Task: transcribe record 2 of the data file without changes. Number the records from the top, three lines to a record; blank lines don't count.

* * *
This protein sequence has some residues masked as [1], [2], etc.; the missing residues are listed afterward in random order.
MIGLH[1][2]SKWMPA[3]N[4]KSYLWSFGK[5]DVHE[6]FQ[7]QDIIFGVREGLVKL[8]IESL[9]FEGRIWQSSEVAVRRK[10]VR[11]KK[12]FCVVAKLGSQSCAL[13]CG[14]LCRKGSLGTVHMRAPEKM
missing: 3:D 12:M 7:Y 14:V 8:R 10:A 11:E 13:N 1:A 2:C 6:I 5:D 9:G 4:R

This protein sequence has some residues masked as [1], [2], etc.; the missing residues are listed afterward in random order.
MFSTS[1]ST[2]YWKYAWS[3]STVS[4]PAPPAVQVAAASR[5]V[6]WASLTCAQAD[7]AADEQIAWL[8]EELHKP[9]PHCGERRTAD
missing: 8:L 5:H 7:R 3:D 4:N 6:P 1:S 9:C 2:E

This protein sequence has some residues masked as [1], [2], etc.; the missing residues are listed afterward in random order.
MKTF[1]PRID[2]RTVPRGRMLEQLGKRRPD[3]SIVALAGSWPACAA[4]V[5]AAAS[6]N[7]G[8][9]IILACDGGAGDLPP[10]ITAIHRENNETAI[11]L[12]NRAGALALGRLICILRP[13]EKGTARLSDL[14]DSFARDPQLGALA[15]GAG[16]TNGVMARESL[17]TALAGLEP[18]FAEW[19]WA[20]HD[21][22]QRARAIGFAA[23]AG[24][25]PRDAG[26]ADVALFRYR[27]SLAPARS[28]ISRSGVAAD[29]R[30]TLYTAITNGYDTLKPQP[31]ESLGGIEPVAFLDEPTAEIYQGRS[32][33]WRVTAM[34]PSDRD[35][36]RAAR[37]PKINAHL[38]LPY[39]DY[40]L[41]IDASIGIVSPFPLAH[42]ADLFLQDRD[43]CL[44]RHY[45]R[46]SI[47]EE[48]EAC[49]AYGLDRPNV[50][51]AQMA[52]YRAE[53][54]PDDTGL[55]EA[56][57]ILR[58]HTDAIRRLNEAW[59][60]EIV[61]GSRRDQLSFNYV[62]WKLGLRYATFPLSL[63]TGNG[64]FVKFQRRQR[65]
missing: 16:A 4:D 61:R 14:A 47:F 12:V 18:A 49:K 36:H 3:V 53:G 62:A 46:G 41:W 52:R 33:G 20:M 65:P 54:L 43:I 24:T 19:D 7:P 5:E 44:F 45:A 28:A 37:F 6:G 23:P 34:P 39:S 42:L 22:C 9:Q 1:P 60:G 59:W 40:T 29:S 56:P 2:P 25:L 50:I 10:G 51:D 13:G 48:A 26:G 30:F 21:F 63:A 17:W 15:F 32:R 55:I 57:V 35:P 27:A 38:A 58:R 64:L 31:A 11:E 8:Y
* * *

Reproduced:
This protein sequence has some residues masked as [1], [2], etc.; the missing residues are listed afterward in random order.
MFSTS[1]ST[2]YWKYAWS[3]STVS[4]PAPPAVQVAAASR[5]V[6]WASLTCAQAD[7]AADEQIAWL[8]EELHKP[9]PHCGERRTAD
missing: 8:L 5:H 7:R 3:D 4:N 6:P 1:S 9:C 2:E